Monday, October 20, 2014

After Ferguson: Police Officers Shot or Killed in the Line of Duty

This store surveillance camera captured the strong-arm robbery allegedly committed by Mike Brown; ten minutes later, he was shot and killed by a police officer responding to the robbery.

The following opinion piece, written by a police officer, is getting a lot of attention. I added some links to the referenced incidents, to provide some context.

NY Post
"Since the shooting of Mike Brown, and the month-plus-long circus that followed, the number of law enforcement officers being shot in the line of duty has skyrocketed, but the average citizen has no idea this is happening.
The national media jumps all over a story where an 18-year-old criminal punk, who shot at a cop, is shot and killed. That criminal is made out to be some sort of victim by many outlets. That story is front-page news all over the country.
Did you know that in just three days last week, six cops were shot in the line of duty, one of whom was killed?
Oct. 7, Chicago: One officer, a captain, is shot in the face and chest. Other officers at the scene take fire and are pinned down by the suspect. [The suspect, wanted in 3 other shootings, was arrested. Another man, who happened to be with the suspect at the time the warrant was served, was killed by police at the scene. It is unclear whether or not he shot at the police. Witnesses say that he didn't. The wounded officer did not require surgery for his injuries.]
Oct. 8, North Las Vegas: An officer is shot during a gunfight with a suspect. [The suspect was shot and killed at the scene.]
Oct. 8, Phoenix: An officer on a traffic stop is shot in the face. The suspects flee; the officer calls for help. Two other officers arrive and start rendering aid, only to come under fire from the suspects who circled back and attacked the responding officers. [A week later, the bad guys have been identified but are still on the loose. UPDATE: They caught them.]
Oct. 8, Oklahoma City: Two officers are shot by a suspect during the same event. [The officers were responding to a reported hostage situation; the woman who was apparently the hostage was shot to death by a suspect who was then shot, but not killed, by an officer.]
Oct. 9, Midland County, Texas: Sgt. Mike Naylor is shot and killed while responding to a report of a sexual assault. [The officer was trying to talk a suspect, wanted for aggravated sexual assault on a child, out of a barricade situation. The suspect, after killing the officer, eventually surrendered. He was unharmed by the arresting officers and has been charged with capital murder.]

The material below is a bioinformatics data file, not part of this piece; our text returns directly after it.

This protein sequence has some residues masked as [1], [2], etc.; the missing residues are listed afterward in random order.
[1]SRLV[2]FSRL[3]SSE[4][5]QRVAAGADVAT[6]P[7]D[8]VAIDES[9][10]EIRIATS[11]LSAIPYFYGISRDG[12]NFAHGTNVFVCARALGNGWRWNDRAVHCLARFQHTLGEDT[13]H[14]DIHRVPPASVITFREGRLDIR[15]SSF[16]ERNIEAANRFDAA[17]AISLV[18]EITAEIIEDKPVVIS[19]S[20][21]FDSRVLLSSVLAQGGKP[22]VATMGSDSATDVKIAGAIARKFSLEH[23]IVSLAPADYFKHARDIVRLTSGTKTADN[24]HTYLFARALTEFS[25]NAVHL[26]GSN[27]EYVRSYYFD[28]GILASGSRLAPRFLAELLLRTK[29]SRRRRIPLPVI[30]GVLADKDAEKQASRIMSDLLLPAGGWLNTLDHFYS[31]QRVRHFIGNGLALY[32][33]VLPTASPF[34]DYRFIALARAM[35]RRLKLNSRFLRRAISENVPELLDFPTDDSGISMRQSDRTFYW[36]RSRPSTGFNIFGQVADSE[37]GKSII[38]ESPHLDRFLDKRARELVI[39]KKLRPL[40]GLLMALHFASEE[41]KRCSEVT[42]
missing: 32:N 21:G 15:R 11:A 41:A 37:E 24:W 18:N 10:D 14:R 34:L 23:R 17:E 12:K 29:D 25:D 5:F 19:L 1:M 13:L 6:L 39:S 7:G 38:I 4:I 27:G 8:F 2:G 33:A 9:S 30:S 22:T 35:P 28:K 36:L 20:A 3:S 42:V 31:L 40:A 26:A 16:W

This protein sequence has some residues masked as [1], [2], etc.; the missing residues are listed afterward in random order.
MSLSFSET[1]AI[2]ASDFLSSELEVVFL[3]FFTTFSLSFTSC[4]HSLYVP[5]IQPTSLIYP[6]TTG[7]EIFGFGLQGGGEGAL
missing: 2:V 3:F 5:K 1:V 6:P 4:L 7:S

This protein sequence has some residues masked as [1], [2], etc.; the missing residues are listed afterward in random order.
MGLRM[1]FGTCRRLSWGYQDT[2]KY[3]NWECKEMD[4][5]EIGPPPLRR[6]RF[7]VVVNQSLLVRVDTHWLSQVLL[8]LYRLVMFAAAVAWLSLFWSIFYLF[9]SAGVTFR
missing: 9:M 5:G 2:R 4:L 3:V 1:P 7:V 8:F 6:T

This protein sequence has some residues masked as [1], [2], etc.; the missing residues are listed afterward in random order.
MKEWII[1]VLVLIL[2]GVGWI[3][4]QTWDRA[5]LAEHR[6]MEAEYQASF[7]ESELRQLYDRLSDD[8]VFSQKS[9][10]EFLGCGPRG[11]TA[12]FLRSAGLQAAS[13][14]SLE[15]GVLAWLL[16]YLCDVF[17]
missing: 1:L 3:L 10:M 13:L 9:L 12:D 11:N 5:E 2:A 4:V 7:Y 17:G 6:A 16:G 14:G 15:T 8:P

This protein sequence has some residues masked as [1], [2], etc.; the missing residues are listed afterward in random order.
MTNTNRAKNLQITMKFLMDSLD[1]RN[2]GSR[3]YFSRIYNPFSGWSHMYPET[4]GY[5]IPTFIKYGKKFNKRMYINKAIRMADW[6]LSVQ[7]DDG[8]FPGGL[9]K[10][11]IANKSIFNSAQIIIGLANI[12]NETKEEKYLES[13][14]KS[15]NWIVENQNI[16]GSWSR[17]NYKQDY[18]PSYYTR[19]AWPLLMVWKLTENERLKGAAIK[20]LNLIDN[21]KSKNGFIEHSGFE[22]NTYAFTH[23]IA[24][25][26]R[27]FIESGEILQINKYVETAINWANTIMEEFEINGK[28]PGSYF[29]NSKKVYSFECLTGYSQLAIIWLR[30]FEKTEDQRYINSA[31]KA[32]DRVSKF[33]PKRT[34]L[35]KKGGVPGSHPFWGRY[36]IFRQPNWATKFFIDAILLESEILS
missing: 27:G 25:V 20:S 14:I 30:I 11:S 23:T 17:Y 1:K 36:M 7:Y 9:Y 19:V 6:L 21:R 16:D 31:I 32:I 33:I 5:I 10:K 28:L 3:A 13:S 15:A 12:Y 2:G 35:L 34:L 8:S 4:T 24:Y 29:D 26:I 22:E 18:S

Where are those stories in the national news?
What does it say about the media who make a victim out of a criminal, and ignore the good guys being injured and killed trying to keep society safe?"

Here's a link to the great Officer Down Memorial Page, which tracks police officer fatalities. I used data from the National Law Enforcement Officers Memorial Fund to create this chart:

Well, for one thing, it used to be a whole lot more dangerous to be a cop in the U.S. -- especially when you consider that these are raw totals, not rates -- so the number of killed officers has been decreasing even as the number of police has been increasing.

That was quite a bloodbath during Prohibition and the Depression. And it seems like there was some "rally round the flag" effect during WWII -- or did we just conscript a lot of potential cop killers and turn 'em loose against the Nazis? There was a postwar uptick, but it wasn't until the 1970s (think Taxi Driver and The French Connection and Serpico) that all hell broke loose.

Since then, there seems to have been a steady decline in officer deaths in the line of duty. I'm sure that body armor and airbags have had something to do with it. The proliferation of SWAT teams may also have helped. Emergency medical services and Life Flight helicopters must also be playing a role. There may be more cops being shot but surviving wounds that would have been fatal in the 1970s. Lessons learned on the battlefield in Iraq and Afghanistan could be saving lives in the U.S.

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